Real estate investment trusts (REITs) had a rough year along with most of the market in 2008. The worst ride for the group had to be for those that owned shopping malls, as the combination of the credit crisis affecting commercial borrowing and the consumer slowdown in shopping provided a one-two whammy that punished the stock prices as the underlying businesses struggled. (For insight on this income security that rivals small-cap stocks, read What Are REITs?)

Oh, Those Empty Malls
If you were at a mall this year, and from the numbers, not enough shoppers were, you probably noticed the growing number of empty and vacant stores. Even Simon Property Group (NYSE:SPG), the number-one mall REIT in USA, showed the effects of this climate, with its stock price falling from over-100 down into the 30s, before recently closing over $50, yet its earnings still held up fairly well. They are a solid company, though, and have weathered the storm so far.

Another big mall owner, the Westfield Group (OTC:WFGPY), also showed similar effects of the downturn in the economy in its stock price. Taubman Centers (NYSE:TCO) fared much the same. And so it went for most of the REITs which had large exposure to shopping malls.

Two REITs With a Different Look
Equity One (NYSE:EQY) and Boston Properties (NYSE:BXP) are two REITs that had hard years as stocks, yet their earnings were reasonably good, though Equity One had a recent negative quarter. Equity One has a slightly different mix of properties than the others, as it owns neighborhood and community shopping centers rather than the large indoor malls. These types of strip centers are doing better than the malls generally, and give the REIT more flexibility in terms of leasing, with a potentially more favorable mix of tenants. Boston Properties, on the other hand, is an office-building and commercial REIT, so its exposure is entirely different, yet it, too, showed the decline in stock price and the tough sledding as all other categories of REITs did.

Commercial Property and Its Paper
The shopping mall REITS suffered in addition to the consumer-whammy, (or in the case of office REITs, the reluctance of businesses to expand or renew office-space leases), from the credit crunch in the commercial mortgage backed securities' (CMBS) markets, where REITs often do their financing. REITs need access to this market for capital to build, buy or refurbish the commercial properties they lease.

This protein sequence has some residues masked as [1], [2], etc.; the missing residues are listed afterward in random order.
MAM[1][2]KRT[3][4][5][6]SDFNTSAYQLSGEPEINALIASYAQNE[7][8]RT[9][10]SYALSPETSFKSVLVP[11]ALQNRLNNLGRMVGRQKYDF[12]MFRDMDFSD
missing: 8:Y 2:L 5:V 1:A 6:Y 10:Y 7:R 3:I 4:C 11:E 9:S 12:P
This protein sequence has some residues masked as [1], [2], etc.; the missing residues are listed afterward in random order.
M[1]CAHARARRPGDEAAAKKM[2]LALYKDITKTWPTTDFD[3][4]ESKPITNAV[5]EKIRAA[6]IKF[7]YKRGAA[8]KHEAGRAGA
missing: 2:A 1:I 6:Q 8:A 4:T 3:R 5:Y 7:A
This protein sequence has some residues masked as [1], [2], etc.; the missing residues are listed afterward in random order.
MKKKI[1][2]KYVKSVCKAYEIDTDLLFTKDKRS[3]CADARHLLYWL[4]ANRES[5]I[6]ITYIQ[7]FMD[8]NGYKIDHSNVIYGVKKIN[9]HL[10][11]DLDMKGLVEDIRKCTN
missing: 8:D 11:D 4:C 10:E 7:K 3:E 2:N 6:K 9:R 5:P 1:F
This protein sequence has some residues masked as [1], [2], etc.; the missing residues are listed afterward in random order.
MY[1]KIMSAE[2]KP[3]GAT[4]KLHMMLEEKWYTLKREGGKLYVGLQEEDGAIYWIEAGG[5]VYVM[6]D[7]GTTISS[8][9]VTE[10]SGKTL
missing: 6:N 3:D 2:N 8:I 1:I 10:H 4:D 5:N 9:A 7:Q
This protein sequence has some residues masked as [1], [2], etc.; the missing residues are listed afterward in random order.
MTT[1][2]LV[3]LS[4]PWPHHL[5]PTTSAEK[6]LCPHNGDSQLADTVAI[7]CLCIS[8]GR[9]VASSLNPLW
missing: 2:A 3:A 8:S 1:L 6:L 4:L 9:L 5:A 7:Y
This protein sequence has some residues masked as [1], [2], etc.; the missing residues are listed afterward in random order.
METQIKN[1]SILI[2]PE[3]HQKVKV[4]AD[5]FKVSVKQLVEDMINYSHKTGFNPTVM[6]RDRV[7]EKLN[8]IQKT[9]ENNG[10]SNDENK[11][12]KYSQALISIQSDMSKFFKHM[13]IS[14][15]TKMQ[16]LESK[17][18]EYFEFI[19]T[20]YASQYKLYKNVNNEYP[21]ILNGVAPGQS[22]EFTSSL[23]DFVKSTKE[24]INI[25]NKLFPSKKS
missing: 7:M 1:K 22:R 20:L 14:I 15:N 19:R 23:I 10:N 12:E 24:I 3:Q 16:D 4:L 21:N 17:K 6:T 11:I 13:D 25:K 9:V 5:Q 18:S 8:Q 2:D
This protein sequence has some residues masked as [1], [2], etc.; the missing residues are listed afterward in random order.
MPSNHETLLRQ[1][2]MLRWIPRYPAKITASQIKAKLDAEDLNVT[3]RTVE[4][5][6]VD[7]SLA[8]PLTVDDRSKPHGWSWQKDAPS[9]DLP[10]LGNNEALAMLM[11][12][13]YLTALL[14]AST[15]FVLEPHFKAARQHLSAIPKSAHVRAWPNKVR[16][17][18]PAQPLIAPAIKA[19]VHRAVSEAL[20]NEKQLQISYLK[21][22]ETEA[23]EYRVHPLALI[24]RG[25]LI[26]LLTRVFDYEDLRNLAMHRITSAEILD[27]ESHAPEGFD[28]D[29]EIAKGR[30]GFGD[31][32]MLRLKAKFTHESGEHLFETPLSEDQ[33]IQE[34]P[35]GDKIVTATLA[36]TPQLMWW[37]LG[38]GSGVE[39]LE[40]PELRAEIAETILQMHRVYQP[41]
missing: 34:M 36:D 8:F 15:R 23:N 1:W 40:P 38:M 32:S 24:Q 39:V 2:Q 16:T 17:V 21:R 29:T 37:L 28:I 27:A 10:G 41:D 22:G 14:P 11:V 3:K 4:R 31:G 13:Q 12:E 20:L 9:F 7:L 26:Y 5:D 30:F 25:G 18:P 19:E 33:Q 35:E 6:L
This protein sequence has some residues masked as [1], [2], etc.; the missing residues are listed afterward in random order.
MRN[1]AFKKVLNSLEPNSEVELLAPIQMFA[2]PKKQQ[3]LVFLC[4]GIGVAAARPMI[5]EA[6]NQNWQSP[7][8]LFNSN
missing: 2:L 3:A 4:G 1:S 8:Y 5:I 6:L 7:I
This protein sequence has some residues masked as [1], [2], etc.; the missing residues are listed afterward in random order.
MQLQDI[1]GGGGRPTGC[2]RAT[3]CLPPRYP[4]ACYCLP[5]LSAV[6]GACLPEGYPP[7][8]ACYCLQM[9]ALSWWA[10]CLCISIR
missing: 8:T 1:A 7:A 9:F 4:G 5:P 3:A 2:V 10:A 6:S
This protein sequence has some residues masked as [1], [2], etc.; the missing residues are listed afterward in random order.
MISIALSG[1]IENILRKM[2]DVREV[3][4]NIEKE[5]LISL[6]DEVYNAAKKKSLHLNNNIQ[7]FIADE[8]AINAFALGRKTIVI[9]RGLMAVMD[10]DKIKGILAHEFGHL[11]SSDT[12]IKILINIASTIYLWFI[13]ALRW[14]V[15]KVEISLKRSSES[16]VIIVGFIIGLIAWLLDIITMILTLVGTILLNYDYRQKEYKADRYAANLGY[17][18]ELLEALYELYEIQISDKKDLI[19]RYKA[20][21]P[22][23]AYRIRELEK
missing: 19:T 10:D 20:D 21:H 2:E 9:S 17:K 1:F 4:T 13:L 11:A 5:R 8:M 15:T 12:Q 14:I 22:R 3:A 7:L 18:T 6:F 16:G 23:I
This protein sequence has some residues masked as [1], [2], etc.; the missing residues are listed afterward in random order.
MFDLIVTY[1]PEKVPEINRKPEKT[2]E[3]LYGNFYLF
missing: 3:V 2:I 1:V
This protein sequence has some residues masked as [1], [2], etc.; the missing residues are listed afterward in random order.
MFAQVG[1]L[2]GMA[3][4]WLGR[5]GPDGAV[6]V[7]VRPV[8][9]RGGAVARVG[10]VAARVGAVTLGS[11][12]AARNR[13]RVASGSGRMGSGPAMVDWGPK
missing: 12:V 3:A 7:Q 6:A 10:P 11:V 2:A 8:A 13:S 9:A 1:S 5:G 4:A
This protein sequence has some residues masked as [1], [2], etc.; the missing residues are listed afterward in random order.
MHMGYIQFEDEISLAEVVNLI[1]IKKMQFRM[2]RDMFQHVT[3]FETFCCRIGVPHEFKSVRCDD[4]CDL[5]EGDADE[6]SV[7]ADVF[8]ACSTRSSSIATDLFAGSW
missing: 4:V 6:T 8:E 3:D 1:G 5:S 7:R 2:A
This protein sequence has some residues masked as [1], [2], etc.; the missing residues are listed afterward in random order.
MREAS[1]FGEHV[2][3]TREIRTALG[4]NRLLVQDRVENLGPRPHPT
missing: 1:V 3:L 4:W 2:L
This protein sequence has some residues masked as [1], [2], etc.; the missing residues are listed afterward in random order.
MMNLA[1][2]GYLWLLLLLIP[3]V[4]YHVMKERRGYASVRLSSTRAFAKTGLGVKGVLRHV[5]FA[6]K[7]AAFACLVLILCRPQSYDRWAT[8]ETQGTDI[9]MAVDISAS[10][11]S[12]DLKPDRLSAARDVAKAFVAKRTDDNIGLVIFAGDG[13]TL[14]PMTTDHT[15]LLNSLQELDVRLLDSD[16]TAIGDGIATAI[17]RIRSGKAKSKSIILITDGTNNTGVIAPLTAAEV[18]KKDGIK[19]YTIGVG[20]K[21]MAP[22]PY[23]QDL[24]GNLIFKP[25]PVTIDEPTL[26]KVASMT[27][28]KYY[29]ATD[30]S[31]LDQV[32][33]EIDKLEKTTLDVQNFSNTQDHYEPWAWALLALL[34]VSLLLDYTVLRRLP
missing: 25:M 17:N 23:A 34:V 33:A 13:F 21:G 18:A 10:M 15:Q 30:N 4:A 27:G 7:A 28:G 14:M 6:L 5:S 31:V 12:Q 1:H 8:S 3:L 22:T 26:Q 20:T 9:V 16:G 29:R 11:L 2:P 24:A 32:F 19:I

Dividend Plays?
One thing you might notice when looking at REITs is that most of them are paying a high dividend. This ranges from about 5-10%, which is historically somewhat high due to their depressed stock prices. While an unusually high dividend is sometimes an indicator of distressed companies, this is not the case for the REITs right now; it is more a function of a beaten-down group of stocks, which have also attracted the short sellers. Still, with the credit crunch and consumers holding off on spending, these stocks and the fundamentals of their underlying companies should be watched carefully before buying.

A Hint of Hope?

Despite predictions that the commercial credit market will still be a tough environment for 2009, and that the recession will continue to hold down consumer spending and business expansion so that REIT stock prices may remain depressed, there are kernels of possible good news. The recent finding that we may already be midway through the recession rather than only at the beginning of it, as well as the possible gradual thaw of the commercial credit markets, may augur well for a rebound in these stocks beginning next year. One REIT, Westfield, has already predicted a positive increase in its earnings projections for the end of this year. So, despite some otherwise bleak predictions for them, 2009 may turn out instead to be a happier year for REITs.

For further reading on this investment product, see our related article The REIT Way.